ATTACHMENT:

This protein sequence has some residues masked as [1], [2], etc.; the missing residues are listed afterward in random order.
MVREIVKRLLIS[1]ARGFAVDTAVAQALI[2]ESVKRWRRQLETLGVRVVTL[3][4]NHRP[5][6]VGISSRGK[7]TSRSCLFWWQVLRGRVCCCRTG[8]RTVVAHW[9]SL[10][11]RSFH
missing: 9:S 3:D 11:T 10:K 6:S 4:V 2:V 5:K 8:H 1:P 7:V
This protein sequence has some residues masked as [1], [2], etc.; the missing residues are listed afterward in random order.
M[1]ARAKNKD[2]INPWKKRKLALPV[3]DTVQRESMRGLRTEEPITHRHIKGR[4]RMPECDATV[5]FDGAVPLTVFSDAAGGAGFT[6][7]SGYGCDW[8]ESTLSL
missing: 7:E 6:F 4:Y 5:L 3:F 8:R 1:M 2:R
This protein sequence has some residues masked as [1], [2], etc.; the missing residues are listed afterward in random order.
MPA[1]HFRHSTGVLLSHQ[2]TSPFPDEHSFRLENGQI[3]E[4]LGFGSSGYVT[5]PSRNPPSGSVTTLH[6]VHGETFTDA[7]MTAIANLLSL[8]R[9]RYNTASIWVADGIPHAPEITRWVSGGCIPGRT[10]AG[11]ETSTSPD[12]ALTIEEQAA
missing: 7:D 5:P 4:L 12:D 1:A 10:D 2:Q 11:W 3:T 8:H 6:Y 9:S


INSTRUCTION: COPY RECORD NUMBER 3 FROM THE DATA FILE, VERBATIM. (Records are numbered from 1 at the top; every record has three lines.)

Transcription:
This protein sequence has some residues masked as [1], [2], etc.; the missing residues are listed afterward in random order.
MPA[1]HFRHSTGVLLSHQ[2]TSPFPDEHSFRLENGQI[3]E[4]LGFGSSGYVT[5]PSRNPPSGSVTTLH[6]VHGETFTDA[7]MTAIANLLSL[8]R[9]RYNTASIWVADGIPHAPEITRWVSGGCIPGRT[10]AG[11]ETSTSPD[12]ALTIEEQAA
missing: 7:D 5:P 4:L 12:D 1:A 10:D 2:Q 11:W 3:T 8:H 6:Y 9:S